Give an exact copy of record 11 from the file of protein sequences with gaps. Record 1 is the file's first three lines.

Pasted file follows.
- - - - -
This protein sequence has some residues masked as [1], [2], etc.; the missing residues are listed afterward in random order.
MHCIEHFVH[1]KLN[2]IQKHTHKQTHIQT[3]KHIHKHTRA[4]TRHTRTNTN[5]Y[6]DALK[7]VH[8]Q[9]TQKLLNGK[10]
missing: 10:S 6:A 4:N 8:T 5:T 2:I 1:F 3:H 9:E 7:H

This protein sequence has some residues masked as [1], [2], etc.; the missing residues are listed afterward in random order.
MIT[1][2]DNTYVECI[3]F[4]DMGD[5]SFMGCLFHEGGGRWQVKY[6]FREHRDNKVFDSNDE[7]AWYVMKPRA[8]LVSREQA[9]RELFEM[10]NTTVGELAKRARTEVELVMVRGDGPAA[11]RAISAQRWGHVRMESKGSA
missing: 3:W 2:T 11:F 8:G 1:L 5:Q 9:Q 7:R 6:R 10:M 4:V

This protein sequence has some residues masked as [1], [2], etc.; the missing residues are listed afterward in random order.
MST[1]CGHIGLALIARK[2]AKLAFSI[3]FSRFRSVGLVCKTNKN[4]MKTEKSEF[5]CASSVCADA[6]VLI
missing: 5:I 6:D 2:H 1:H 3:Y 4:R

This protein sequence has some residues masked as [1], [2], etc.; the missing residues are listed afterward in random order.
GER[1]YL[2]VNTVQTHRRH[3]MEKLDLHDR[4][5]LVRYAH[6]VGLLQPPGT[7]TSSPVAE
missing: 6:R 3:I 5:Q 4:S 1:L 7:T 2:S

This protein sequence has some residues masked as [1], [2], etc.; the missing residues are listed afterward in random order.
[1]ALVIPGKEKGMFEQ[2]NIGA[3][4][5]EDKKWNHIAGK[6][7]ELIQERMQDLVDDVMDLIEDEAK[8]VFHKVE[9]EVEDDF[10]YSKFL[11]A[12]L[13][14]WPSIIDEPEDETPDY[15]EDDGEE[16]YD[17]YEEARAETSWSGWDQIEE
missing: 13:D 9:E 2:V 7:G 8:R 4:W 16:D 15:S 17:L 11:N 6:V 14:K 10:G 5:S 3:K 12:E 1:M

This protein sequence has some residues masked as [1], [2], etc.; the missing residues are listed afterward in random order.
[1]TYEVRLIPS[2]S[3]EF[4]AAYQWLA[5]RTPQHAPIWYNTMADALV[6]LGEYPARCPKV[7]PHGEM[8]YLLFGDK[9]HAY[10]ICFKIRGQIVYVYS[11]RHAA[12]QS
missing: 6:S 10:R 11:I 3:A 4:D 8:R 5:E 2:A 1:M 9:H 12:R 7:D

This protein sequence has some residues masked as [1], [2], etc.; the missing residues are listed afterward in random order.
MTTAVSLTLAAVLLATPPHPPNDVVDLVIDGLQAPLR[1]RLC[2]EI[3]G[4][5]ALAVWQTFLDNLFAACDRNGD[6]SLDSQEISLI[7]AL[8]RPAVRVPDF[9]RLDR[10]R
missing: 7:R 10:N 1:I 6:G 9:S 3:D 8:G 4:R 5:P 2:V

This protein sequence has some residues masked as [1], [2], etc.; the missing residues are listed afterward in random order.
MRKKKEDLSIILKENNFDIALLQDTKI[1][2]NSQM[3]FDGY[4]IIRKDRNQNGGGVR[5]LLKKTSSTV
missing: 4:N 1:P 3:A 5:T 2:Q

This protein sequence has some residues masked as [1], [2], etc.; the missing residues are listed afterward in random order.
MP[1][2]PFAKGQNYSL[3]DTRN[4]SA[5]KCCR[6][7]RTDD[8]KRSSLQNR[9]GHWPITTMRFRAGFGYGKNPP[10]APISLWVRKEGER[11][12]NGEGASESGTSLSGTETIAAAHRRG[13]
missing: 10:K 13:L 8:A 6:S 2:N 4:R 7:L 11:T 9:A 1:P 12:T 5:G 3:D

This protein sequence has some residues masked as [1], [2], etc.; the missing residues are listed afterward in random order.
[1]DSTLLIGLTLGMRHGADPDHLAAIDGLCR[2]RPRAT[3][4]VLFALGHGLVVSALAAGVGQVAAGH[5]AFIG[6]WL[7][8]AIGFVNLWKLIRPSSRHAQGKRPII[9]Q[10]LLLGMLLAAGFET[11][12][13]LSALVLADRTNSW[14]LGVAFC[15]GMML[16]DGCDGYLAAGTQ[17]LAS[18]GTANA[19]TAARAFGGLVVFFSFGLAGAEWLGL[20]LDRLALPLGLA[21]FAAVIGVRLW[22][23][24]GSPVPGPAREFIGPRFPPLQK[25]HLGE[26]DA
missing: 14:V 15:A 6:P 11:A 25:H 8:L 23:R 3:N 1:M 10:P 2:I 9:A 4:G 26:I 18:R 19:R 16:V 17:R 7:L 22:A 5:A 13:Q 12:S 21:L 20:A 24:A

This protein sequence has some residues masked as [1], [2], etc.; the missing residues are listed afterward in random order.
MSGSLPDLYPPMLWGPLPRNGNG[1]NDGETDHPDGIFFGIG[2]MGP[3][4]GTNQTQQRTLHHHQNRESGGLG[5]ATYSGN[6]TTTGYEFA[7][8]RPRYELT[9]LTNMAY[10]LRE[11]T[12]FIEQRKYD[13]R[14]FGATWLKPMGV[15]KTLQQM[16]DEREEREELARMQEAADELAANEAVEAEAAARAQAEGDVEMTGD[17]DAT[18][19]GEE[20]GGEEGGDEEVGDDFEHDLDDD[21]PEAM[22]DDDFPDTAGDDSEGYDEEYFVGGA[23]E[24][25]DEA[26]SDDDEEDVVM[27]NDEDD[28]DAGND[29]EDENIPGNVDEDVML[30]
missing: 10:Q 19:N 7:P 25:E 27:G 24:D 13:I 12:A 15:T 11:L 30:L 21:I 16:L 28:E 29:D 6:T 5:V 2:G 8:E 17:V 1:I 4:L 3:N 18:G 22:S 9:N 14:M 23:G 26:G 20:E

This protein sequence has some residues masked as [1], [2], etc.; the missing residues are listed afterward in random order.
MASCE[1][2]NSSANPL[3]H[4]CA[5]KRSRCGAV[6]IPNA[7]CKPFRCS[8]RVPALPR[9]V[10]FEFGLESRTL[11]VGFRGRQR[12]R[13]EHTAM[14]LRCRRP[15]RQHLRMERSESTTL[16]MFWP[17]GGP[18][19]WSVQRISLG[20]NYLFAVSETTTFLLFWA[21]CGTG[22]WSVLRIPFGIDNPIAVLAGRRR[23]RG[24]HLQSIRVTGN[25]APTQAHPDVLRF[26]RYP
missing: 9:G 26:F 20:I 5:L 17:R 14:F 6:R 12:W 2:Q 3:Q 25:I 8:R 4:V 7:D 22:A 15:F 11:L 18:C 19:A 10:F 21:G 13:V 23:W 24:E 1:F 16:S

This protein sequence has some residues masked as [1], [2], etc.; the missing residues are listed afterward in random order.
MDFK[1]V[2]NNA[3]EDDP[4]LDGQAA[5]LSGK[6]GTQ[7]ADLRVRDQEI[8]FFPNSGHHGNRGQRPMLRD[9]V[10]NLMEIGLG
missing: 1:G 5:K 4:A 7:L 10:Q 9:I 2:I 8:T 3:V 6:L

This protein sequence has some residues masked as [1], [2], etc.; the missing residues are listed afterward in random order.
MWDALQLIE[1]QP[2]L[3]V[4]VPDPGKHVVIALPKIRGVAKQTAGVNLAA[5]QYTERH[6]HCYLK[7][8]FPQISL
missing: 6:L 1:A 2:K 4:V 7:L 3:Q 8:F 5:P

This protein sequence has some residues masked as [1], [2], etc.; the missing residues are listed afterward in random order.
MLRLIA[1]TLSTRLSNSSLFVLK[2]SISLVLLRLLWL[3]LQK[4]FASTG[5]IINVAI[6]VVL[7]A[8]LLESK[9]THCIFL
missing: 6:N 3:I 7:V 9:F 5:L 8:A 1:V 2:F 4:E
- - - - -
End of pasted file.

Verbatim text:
This protein sequence has some residues masked as [1], [2], etc.; the missing residues are listed afterward in random order.
MSGSLPDLYPPMLWGPLPRNGNG[1]NDGETDHPDGIFFGIG[2]MGP[3][4]GTNQTQQRTLHHHQNRESGGLG[5]ATYSGN[6]TTTGYEFA[7][8]RPRYELT[9]LTNMAY[10]LRE[11]T[12]FIEQRKYD[13]R[14]FGATWLKPMGV[15]KTLQQM[16]DEREEREELARMQEAADELAANEAVEAEAAARAQAEGDVEMTGD[17]DAT[18][19]GEE[20]GGEEGGDEEVGDDFEHDLDDD[21]PEAM[22]DDDFPDTAGDDSEGYDEEYFVGGA[23]E[24][25]DEA[26]SDDDEEDVVM[27]NDEDD[28]DAGND[29]EDENIPGNVDEDVML[30]
missing: 10:Q 19:N 7:P 25:E 27:G 24:D 13:I 12:A 15:T 11:L 30:L 21:I 16:L 28:E 29:D 6:T 5:V 2:G 8:E 17:V 1:I 4:L 3:N 18:G 22:S 9:N 14:M 23:G 26:G 20:E